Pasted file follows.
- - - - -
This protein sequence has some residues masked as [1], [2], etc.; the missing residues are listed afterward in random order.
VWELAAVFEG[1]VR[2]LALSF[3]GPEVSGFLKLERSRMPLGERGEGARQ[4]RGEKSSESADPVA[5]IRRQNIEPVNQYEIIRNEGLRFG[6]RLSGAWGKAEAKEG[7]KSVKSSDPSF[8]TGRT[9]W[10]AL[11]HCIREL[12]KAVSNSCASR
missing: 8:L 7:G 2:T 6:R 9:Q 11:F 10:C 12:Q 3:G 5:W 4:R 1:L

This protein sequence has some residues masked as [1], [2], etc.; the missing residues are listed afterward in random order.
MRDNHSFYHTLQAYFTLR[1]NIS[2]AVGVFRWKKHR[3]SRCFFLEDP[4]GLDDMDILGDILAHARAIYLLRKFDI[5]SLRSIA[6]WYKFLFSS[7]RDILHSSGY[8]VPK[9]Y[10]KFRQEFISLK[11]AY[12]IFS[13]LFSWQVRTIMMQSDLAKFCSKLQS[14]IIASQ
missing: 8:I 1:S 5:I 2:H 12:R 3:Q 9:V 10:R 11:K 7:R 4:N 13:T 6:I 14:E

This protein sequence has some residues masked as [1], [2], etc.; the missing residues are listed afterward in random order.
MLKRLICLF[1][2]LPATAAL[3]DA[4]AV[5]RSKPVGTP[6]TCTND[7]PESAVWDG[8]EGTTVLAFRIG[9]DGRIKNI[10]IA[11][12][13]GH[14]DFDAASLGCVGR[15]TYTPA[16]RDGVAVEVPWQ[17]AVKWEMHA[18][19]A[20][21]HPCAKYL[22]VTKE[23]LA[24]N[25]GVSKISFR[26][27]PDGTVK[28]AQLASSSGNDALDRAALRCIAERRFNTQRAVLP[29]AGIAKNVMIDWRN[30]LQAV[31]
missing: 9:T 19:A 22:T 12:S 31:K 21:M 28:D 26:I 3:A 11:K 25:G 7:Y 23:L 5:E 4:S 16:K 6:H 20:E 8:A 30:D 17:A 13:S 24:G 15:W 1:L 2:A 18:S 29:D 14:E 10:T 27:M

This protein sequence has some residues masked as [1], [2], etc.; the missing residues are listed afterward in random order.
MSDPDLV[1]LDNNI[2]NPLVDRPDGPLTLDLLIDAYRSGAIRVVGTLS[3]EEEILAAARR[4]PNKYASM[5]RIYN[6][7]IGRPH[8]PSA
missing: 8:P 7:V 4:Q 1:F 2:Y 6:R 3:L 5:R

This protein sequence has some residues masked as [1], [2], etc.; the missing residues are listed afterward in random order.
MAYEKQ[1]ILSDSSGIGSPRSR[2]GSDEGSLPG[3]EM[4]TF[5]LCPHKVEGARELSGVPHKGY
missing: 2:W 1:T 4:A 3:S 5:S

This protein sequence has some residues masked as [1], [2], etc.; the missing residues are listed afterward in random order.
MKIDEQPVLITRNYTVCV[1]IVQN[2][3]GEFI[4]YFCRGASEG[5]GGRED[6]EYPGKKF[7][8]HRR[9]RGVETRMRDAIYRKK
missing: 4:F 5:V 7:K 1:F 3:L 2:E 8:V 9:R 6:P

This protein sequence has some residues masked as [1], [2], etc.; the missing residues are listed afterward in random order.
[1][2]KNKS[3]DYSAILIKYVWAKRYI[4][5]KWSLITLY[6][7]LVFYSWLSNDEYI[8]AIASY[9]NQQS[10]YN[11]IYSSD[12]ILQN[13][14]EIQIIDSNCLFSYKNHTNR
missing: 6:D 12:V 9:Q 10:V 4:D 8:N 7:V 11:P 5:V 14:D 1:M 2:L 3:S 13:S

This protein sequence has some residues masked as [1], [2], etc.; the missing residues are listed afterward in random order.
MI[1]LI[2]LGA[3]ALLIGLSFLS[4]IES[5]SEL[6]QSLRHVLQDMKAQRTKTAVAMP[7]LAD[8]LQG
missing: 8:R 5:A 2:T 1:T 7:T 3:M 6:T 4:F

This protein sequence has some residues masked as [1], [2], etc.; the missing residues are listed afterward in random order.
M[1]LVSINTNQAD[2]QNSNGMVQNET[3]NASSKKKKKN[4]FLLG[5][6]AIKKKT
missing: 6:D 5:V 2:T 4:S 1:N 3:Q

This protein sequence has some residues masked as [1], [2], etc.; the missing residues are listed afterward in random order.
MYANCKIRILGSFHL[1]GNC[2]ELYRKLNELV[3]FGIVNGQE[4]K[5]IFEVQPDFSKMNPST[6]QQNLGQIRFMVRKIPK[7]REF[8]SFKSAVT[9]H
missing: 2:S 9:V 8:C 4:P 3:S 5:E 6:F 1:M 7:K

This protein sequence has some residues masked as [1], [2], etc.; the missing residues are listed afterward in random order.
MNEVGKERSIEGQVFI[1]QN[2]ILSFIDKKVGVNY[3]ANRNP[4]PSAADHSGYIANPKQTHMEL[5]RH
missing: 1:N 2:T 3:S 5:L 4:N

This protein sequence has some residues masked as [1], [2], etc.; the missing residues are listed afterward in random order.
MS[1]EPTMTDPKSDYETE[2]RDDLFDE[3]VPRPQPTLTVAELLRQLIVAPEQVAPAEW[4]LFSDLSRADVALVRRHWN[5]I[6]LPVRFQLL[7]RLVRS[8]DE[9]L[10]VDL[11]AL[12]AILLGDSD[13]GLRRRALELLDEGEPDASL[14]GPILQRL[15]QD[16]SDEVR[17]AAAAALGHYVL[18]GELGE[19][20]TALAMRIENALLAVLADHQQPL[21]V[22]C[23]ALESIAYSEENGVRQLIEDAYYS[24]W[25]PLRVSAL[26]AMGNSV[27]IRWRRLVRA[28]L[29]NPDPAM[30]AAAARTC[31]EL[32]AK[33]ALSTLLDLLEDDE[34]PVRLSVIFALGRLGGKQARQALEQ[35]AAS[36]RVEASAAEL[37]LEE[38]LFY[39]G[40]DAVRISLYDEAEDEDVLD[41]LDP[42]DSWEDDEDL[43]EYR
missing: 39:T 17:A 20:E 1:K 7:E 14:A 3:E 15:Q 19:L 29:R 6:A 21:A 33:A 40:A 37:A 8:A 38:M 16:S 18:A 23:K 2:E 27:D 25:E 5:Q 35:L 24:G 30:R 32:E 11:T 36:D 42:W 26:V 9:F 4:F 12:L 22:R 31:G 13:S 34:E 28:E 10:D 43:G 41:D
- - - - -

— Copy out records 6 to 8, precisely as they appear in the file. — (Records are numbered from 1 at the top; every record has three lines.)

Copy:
This protein sequence has some residues masked as [1], [2], etc.; the missing residues are listed afterward in random order.
MKIDEQPVLITRNYTVCV[1]IVQN[2][3]GEFI[4]YFCRGASEG[5]GGRED[6]EYPGKKF[7][8]HRR[9]RGVETRMRDAIYRKK
missing: 4:F 5:V 7:K 1:F 3:L 2:E 8:V 9:R 6:P

This protein sequence has some residues masked as [1], [2], etc.; the missing residues are listed afterward in random order.
[1][2]KNKS[3]DYSAILIKYVWAKRYI[4][5]KWSLITLY[6][7]LVFYSWLSNDEYI[8]AIASY[9]NQQS[10]YN[11]IYSSD[12]ILQN[13][14]EIQIIDSNCLFSYKNHTNR
missing: 6:D 12:V 9:Q 10:V 4:D 8:N 7:V 11:P 5:V 14:D 1:M 2:L 3:S 13:S

This protein sequence has some residues masked as [1], [2], etc.; the missing residues are listed afterward in random order.
MI[1]LI[2]LGA[3]ALLIGLSFLS[4]IES[5]SEL[6]QSLRHVLQDMKAQRTKTAVAMP[7]LAD[8]LQG
missing: 8:R 5:A 2:T 1:T 7:T 3:M 6:T 4:F